G20 Summit Has No Progress For Crypto Regulation But Money Laundering A Main Focus
“Cryptocurrencies can bring significant advantages to the traditional economy and do not pose a global risk to financial stability.”
This was the general sentiment when the Finance Ministers and Central Bank Governors of the world’s largest economies spoke about cryptocurrency in the G20 conference.
The past weekend, July 21-22, the 3rd Meeting of the Finance Ministers and Central Bank Governors was held in Buenos Aires, Argentina. The 1st Meeting that touched on the cryptocurrency regulations was held earlier in March this year where participants did not come to a definitive decision.
The result of the discussion during the recent meeting was reflected in a brief conclusion in Communiqué, that is essentially identical to the one of March. G20 referred to the FATF (Financial Action Task Force on Money Laundering) asking to provide explanations by October 2018 regarding the ways FATF anti-money laundering standards should be applicable to crypto-assets.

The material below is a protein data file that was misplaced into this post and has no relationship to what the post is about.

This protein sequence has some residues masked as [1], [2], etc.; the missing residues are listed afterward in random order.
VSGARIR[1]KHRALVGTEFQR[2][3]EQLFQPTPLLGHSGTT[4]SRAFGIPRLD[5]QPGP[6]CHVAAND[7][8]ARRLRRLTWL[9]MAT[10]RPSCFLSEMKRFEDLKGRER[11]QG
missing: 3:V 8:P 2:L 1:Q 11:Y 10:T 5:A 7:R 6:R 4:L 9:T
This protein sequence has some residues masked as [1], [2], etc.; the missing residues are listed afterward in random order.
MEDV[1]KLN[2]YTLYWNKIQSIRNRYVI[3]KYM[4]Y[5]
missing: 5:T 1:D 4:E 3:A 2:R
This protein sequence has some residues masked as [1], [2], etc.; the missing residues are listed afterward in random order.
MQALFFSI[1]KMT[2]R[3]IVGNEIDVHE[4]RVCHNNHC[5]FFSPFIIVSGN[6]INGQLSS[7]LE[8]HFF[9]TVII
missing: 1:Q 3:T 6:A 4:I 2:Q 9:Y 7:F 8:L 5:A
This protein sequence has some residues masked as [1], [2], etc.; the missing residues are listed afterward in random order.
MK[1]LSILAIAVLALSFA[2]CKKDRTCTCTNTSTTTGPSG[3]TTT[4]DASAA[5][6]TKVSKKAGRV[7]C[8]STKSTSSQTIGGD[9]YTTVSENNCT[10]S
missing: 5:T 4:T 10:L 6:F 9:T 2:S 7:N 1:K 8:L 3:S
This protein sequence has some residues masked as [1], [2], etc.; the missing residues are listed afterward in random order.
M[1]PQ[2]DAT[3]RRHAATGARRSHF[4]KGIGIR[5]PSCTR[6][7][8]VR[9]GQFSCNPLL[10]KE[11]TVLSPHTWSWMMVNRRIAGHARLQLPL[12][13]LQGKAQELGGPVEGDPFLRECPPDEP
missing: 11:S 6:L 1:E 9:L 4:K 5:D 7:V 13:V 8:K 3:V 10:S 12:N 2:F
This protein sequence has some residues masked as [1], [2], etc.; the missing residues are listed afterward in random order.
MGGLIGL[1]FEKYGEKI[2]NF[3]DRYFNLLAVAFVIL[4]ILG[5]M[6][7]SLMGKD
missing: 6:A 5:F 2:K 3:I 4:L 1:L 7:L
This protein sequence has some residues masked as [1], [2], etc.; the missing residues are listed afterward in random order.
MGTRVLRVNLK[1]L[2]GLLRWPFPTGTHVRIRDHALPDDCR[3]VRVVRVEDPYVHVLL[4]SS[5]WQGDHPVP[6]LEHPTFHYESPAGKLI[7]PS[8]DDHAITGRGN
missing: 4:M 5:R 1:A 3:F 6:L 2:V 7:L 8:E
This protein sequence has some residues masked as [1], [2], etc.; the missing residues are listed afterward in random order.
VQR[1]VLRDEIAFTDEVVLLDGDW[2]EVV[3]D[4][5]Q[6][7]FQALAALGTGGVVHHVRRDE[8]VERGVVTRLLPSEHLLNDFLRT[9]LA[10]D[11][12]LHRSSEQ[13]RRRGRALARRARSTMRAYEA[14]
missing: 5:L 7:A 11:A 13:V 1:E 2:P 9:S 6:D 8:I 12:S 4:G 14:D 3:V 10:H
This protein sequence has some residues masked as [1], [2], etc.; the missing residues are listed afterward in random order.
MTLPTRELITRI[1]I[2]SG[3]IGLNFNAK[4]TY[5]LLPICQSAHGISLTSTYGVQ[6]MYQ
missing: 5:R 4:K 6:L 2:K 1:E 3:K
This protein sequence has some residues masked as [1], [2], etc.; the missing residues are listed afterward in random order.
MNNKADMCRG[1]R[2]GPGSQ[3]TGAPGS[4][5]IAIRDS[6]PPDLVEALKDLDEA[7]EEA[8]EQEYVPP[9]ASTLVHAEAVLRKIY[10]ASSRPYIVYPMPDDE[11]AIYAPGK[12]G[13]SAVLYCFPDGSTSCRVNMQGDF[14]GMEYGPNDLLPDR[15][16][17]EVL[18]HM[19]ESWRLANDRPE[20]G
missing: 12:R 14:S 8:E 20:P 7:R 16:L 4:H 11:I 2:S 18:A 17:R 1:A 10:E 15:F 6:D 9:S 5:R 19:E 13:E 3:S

Coming into the summit, the Financial Stability Board (FSB), the G20s regulatory watchdog, concluded that cryptocurrencies do not pose a substantial risk to the global economy, but were deserving of further observation.
What this narrative essentially means is that even though crypto markets are robust, they are not widely integrated into the traditional financial system, so it’s unlikely that a crypto crash would impact the broader financial system.
Tightening Against Money Laundering
The FSB’s guidelines already include measures for monitoring money laundering and terrorist fundraising, and the G20 is relying on their expertise as well as the directions from the Financial Action Task Force (FATF) to guide their initiatives. The G20 meets again in October, and they’ve requested the FATF to clarify how their standards apply to digital assets.
Money laundering and terrorist fundraising became a concrete concern this month when a U.S. Federal Indictment charged 12 Russian agents with money laundering using Bitcoin to finance their hack on governmental institutions.
Even though the meeting was open to the press, many of the issues discussed were left outside the public domain. On the topic of cryptocurrency, in particular, was spoken little, although we managed to learn about some of the topics that were discussed behind the closed doors of the G20.